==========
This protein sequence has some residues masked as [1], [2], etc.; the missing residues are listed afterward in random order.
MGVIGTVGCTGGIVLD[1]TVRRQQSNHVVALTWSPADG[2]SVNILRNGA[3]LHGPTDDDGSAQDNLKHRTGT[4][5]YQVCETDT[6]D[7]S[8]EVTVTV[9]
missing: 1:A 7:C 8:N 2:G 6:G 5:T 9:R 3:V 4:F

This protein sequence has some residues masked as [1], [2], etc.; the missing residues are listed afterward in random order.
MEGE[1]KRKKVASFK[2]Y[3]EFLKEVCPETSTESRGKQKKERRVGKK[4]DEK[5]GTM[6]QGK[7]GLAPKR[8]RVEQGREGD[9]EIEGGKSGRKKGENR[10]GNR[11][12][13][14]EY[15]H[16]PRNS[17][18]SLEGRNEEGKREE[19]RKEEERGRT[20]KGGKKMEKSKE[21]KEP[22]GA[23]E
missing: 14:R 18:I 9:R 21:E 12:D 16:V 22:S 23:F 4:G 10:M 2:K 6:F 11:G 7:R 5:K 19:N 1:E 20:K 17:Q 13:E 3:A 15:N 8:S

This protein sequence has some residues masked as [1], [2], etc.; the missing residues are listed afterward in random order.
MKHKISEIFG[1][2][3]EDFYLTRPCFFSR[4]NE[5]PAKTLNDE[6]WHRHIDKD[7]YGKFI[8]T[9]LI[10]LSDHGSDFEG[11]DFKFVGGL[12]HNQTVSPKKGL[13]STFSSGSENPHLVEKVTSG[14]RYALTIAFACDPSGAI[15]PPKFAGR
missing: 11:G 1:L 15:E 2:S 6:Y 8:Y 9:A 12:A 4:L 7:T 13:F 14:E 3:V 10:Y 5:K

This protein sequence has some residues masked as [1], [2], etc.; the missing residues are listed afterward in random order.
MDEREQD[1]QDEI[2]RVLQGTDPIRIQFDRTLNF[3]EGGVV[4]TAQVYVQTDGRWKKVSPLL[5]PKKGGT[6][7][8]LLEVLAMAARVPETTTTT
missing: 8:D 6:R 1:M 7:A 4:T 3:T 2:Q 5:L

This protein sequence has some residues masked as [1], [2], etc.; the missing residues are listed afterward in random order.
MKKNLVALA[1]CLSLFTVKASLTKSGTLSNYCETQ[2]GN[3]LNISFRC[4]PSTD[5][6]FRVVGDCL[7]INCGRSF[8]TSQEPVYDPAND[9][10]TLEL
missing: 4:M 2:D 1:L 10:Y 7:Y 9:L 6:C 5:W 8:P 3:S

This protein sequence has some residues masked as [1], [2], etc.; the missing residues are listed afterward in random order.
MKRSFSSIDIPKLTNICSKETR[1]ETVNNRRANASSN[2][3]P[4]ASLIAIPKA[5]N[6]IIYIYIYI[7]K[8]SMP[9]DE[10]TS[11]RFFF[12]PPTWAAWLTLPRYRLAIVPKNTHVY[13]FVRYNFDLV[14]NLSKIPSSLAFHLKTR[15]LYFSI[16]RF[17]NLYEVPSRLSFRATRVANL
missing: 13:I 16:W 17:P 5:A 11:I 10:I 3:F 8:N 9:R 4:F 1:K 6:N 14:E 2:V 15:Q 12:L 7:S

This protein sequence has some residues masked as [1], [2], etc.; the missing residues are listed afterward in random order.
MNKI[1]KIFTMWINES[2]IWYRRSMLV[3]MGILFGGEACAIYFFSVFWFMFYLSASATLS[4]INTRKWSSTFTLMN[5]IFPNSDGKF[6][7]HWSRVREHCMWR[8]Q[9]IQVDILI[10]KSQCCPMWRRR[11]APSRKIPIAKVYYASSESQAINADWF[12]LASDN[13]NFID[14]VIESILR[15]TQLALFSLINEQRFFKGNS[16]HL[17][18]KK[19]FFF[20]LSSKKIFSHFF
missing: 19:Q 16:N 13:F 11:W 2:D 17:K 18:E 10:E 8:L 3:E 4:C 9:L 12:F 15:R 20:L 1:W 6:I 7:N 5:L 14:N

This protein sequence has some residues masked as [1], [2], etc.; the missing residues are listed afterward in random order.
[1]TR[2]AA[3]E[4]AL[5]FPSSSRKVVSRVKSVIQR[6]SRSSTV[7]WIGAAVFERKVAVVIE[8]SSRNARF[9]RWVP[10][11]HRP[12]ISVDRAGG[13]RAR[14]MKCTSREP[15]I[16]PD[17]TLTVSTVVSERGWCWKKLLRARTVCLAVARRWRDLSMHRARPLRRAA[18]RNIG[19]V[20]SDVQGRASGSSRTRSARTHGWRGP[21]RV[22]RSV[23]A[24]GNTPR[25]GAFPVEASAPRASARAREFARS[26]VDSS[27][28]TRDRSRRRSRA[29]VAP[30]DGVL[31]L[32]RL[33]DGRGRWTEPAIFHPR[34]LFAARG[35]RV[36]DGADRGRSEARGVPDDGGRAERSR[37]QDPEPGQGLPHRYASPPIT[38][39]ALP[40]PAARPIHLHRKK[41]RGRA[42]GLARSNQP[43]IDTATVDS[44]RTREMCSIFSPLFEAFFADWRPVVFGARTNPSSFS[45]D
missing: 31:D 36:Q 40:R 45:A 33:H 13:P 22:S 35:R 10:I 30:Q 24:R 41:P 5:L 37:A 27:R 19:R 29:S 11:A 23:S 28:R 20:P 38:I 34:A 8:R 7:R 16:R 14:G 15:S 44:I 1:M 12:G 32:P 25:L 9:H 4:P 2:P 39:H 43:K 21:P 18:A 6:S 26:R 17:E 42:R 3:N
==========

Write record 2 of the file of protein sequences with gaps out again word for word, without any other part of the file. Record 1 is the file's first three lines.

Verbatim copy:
This protein sequence has some residues masked as [1], [2], etc.; the missing residues are listed afterward in random order.
MEGE[1]KRKKVASFK[2]Y[3]EFLKEVCPETSTESRGKQKKERRVGKK[4]DEK[5]GTM[6]QGK[7]GLAPKR[8]RVEQGREGD[9]EIEGGKSGRKKGENR[10]GNR[11][12][13][14]EY[15]H[16]PRNS[17][18]SLEGRNEEGKREE[19]RKEEERGRT[20]KGGKKMEKSKE[21]KEP[22]GA[23]E
missing: 14:R 18:I 9:R 21:E 12:D 16:V 22:S 23:F 4:G 10:M 2:K 6:F 11:G 7:R 5:K 19:N 1:E 20:K 17:Q 13:E 3:A 15:N 8:S